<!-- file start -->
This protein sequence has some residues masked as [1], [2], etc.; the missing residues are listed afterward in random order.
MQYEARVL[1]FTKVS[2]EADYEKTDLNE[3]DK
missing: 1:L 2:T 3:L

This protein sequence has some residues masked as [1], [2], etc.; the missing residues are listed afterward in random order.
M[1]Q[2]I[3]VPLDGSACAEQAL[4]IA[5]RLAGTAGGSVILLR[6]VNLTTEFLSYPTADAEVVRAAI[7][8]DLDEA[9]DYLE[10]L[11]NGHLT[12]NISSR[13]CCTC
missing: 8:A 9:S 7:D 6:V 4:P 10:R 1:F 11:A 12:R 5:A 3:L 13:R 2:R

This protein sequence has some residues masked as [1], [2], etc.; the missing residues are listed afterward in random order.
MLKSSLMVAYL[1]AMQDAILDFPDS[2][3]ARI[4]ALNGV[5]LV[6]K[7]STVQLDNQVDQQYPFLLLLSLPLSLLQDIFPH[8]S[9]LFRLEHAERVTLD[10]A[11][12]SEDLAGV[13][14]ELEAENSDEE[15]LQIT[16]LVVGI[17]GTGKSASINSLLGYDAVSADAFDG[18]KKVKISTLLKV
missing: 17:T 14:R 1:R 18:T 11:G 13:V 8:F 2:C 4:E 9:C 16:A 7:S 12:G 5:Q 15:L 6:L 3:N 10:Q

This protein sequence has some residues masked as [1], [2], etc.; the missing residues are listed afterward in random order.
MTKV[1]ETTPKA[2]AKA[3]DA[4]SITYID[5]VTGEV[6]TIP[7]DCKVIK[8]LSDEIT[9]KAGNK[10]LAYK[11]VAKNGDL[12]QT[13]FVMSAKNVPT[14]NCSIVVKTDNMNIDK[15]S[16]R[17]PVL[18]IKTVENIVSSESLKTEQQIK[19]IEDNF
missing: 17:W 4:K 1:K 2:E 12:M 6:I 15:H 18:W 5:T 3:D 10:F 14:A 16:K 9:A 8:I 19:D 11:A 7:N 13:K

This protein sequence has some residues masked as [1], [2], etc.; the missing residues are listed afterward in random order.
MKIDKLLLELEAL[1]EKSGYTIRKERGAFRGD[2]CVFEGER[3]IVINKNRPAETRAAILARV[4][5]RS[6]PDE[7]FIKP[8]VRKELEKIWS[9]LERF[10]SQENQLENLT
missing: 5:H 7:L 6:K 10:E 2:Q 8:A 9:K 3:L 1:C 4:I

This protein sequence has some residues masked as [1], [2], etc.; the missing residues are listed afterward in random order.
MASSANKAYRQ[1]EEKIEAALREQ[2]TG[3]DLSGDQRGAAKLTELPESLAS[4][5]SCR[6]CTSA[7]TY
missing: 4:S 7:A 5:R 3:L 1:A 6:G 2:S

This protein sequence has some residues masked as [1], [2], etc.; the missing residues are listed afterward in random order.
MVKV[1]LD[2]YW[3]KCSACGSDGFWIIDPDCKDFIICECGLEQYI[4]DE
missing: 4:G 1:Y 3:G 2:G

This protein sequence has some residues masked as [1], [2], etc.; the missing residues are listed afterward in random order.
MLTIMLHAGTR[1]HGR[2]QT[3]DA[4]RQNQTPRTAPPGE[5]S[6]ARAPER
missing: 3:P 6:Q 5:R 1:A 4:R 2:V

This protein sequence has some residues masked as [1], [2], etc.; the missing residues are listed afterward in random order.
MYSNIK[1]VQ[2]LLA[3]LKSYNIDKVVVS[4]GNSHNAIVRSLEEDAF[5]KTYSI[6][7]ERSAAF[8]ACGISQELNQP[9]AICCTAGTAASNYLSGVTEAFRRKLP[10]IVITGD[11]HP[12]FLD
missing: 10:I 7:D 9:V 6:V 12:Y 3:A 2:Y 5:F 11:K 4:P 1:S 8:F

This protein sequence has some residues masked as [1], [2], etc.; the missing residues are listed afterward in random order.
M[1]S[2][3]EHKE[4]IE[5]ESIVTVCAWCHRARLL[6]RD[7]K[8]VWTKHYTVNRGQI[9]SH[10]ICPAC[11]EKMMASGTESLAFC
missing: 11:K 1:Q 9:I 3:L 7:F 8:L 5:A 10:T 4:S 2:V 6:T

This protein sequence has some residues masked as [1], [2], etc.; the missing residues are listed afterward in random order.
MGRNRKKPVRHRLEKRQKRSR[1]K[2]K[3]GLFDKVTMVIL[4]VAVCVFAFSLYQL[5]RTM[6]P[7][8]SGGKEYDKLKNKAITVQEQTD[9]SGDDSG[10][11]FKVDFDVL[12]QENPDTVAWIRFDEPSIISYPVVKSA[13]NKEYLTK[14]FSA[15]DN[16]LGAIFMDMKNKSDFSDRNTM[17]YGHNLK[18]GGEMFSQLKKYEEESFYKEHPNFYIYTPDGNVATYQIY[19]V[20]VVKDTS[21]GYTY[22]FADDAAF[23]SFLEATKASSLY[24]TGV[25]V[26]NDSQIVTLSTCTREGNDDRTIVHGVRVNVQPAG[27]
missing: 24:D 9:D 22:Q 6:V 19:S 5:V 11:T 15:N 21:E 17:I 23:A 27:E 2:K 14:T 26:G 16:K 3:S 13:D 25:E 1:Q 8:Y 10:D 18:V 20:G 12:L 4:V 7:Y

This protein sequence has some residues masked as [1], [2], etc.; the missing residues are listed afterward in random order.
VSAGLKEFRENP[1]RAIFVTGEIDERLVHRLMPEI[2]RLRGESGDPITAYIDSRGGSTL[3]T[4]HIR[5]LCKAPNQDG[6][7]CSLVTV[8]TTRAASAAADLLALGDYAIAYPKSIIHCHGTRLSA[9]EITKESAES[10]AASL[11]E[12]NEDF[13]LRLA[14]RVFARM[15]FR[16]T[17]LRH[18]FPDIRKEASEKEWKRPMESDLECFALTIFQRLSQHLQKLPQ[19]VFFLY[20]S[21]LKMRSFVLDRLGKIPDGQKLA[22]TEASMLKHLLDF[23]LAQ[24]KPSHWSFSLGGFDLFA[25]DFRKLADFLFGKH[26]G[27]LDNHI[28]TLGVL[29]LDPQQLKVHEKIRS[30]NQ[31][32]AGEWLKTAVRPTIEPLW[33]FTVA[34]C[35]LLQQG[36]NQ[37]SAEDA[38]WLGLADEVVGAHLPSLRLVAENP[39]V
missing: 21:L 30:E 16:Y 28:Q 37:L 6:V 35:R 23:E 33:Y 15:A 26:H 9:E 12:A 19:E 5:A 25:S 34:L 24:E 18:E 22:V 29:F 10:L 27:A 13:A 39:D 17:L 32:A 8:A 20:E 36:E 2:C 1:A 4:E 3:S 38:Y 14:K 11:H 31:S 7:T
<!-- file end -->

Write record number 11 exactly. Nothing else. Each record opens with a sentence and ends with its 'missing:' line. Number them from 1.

This protein sequence has some residues masked as [1], [2], etc.; the missing residues are listed afterward in random order.
MGRNRKKPVRHRLEKRQKRSR[1]K[2]K[3]GLFDKVTMVIL[4]VAVCVFAFSLYQL[5]RTM[6]P[7][8]SGGKEYDKLKNKAITVQEQTD[9]SGDDSG[10][11]FKVDFDVL[12]QENPDTVAWIRFDEPSIISYPVVKSA[13]NKEYLTK[14]FSA[15]DN[16]LGAIFMDMKNKSDFSDRNTM[17]YGHNLK[18]GGEMFSQLKKYEEESFYKEHPNFYIYTPDGNVATYQIY[19]V[20]VVKDTS[21]GYTY[22]FADDAAF[23]SFLEATKASSLY[24]TGV[25]V[26]NDSQIVTLSTCTREGNDDRTIVHGVRVNVQPAG[27]
missing: 24:D 9:D 22:Q 6:V 19:S 5:V 11:T 15:N 21:E 17:I 23:A 27:E 2:K 14:T 26:G 16:K 3:S 13:D 25:E 1:Q 8:Y 10:D 18:V 20:G 12:L 4:V 7:Y